SB155 (Evans) MATERNITY COVERAGE: The bill would require maternity care in health plans, something that will be required in health plans under the federal law in 2014. (Other mandate bills were held in Senate Health, awaiting federal guidance on an essential minimum benefits standard. Senator Evans said that it was becoming more difficult for women to find health plans that cover maternity care in the individual market, citing a sharp downward trend in the plans that offer these services, which have dropped from 82% in 2004 to 19% last year and 12% this year. Witnesses testified about the importance of early maternity services early in pregnancy and the impact that prenatal care can have on child health and delivery outcomes. SB155 passed out of Senate Health Committee with some bipartisan support.

SB51 (Alquist) MEDICAL LOSS RATIO: Part of the implementation of the Affordable Care Act, this bill puts into California law the federal “Medical Loss Ratio” requirements, to ensure dollars go to patient care, rather than administration or profit. The ACA requires that insurers spend 80% of premium dollars on health care in the small group and individual market plans, and 85% of premium dollars on providing care in the large group market, it further requires that insurers that do not meet Medical Loss Ratios provide annual refunds to customers. SB51 passed out of the Senate Health Committee on party lines.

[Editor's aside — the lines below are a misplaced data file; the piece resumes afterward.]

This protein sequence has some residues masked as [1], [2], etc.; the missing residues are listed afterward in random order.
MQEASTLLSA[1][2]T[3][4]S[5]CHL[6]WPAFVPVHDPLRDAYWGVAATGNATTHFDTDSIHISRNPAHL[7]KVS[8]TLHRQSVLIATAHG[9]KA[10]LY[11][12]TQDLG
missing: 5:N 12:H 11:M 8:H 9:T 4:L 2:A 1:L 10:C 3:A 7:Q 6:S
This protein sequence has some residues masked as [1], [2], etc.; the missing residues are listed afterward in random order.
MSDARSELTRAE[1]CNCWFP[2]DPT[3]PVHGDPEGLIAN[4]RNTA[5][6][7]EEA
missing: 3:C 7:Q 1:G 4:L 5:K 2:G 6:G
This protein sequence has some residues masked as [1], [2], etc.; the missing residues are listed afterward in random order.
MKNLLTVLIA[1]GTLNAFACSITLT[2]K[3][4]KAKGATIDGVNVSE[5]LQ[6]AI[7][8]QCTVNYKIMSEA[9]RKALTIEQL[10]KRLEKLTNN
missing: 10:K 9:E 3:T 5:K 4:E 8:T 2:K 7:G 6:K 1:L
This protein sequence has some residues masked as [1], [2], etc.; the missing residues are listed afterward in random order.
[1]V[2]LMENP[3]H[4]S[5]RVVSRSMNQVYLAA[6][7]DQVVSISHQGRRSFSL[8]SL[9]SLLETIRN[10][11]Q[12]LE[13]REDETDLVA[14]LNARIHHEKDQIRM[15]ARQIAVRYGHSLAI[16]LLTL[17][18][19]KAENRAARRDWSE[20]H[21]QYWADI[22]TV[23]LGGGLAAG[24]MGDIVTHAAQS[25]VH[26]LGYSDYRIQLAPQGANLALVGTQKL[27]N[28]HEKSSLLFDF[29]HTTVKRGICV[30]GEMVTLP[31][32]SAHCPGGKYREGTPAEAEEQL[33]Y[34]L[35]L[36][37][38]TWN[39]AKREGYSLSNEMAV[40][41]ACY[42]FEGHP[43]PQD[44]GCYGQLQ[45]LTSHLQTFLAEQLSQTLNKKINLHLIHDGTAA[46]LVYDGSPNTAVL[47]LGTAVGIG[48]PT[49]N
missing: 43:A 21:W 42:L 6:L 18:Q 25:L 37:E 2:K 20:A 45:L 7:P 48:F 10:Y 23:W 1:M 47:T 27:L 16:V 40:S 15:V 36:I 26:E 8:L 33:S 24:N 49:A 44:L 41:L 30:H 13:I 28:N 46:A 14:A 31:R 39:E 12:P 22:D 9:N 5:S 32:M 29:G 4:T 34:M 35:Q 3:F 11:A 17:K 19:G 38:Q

AB151 (Monning) GUARANTEED ISSUE FOR MEDIGAP: This measure would protects seniors from unintended consequences of changes in Medicare. The bill provides guaranteed issue for seniors who wish to transition from Medicare Advantage plans to Medi-Gap plans. AB151 garnered some bipartisan support and moves forward as well.

SB222 (Alquist) PUBLIC HEALTH PLANS JOINT VENTURES: A reincarnation of SB52(Alquist) last year. The bill would allow local health plan initiatives and county organized health systems to form joint ventures. These entities could form joint ventures to broaden their networks so that their local coverage programs could become regional public health insurance options. SB222 passed out of Senate Health Committee with some bipartisan support.

Contact the author of this update, Linda Leu at Health Access (, for more information on these bills or for a list of health reform related bills.

Health Access California promotes quality, affordable health care for all Californians.